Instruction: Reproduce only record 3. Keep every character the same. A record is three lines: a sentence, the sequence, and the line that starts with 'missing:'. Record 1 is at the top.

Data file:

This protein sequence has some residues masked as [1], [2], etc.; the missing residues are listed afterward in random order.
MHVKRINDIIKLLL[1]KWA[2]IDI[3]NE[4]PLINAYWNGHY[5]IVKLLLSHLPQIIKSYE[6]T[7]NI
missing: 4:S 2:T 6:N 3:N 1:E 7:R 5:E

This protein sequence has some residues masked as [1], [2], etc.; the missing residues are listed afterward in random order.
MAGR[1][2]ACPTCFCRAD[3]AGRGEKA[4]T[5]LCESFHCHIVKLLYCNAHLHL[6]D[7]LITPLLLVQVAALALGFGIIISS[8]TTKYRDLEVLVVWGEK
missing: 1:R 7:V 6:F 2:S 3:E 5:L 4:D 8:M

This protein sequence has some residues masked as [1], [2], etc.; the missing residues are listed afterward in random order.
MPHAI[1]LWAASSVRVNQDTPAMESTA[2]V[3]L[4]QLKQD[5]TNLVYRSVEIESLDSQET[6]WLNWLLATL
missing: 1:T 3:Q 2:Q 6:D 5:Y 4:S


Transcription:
This protein sequence has some residues masked as [1], [2], etc.; the missing residues are listed afterward in random order.
MPHAI[1]LWAASSVRVNQDTPAMESTA[2]V[3]L[4]QLKQD[5]TNLVYRSVEIESLDSQET[6]WLNWLLATL
missing: 1:T 3:Q 2:Q 6:D 5:Y 4:S